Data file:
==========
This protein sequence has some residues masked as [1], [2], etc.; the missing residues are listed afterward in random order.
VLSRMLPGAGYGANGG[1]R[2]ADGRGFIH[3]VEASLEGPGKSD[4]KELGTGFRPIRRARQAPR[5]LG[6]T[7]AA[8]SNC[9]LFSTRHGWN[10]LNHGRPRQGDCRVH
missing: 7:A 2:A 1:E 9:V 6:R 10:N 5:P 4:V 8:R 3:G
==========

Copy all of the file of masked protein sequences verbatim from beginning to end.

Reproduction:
This protein sequence has some residues masked as [1], [2], etc.; the missing residues are listed afterward in random order.
VLSRMLPGAGYGANGG[1]R[2]ADGRGFIH[3]VEASLEGPGKSD[4]KELGTGFRPIRRARQAPR[5]LG[6]T[7]AA[8]SNC[9]LFSTRHGWN[10]LNHGRPRQGDCRVH
missing: 7:A 2:A 1:E 9:V 6:R 10:N 5:P 4:V 8:R 3:G